Separated migrant parents sue US officials for more communication with kids
Three Central American parents are suing US immigration officials for more communication with their children who were separated from them after they crossed the US-Mexico border illegally.
In a court filing Thursday, lawyers for the three parents alleged that immigration authorities are not ensuring ample communication between the parents and their young children.
The children mentioned in the lawsuit are among the less than 3,000 children estimated to have been separated from their parents. Health and Human Services Secretary Alex Azar released the new estimate on Thursday during a call with reporters nearly two weeks after HHS provided an exact figure of 2,053 children in their care.
The Texas Rio Grande Legal Aid lawyers detailed some of the “various hurdles in arranging communications” for the parents and their children in the joint status report, filed as part of an ongoing lawsuit brought in DC federal court against top Department of Homeland Security and Health and Human Services officials.
One plaintiff, a Honduran citizen, only spoke to his 12-year-old daughter on Tuesday — a month after the pair was separated, the legal aid lawyers claim.
“Not only are Plaintiffs being forcibly separated from their children without any legitimate reason, they are unable to communicate with their children on a sufficiently frequent basis,” the legal aid attorneys wrote.
Attorneys for the parents also said parents have had difficulties reaching their assigned case managers because of “logistical issues,” including telephones at detention facilities that “have been unavailable or in disrepair” and the time-off schedule of the case managers that includes holidays and weekends.
The three Central American plaintiffs have not learned any information about reunification plans, conditions, or dates from their case managers, their attorneys said, asking the court to order immigration authorities to provide “detailed information” regarding the plans, including anticipated dates.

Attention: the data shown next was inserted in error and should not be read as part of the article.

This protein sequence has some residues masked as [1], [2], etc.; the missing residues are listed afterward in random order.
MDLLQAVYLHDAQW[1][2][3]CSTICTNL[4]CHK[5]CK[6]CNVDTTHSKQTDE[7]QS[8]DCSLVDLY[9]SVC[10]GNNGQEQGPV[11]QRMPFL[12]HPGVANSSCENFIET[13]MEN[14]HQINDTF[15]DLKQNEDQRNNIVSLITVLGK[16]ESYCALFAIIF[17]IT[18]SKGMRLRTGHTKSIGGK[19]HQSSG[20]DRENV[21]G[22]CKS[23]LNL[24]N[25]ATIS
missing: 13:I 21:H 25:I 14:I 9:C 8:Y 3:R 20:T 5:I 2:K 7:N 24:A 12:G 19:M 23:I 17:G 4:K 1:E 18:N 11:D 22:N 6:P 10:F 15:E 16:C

The attorneys asked a judge to order the government to arrange at least four telephone calls per week between the groups.
In their half of the status report, lawyers for the government said that Homeland Security and Health and Human Services leaders are “ensuring that there is coordination between the children’s facilities and the facilities where Plaintiffs are held to better facilitate these phone calls,” and agreed to help set up calls between the parents and their case managers.
The government attorneys also wrote that they had agreed to arrange for a clinician to visit with the plaintiffs’ children and to communicate to them additional medical information.
The spike in family separation numbers at the border were a result of the Trump administration’s policy to detain and criminally prosecute any individual who crosses the US-Mexico border illegally. The administration is now working to comply with a court order deadline to reunite the families who have already been separated from their children. The order also mandates that officials provide parents contact with their children by phone within 10 days, if the parent is not already in contact with his or her child.
Officials have not released an exact number of how many children remain in government custody and have declined answering how many families have been reunited.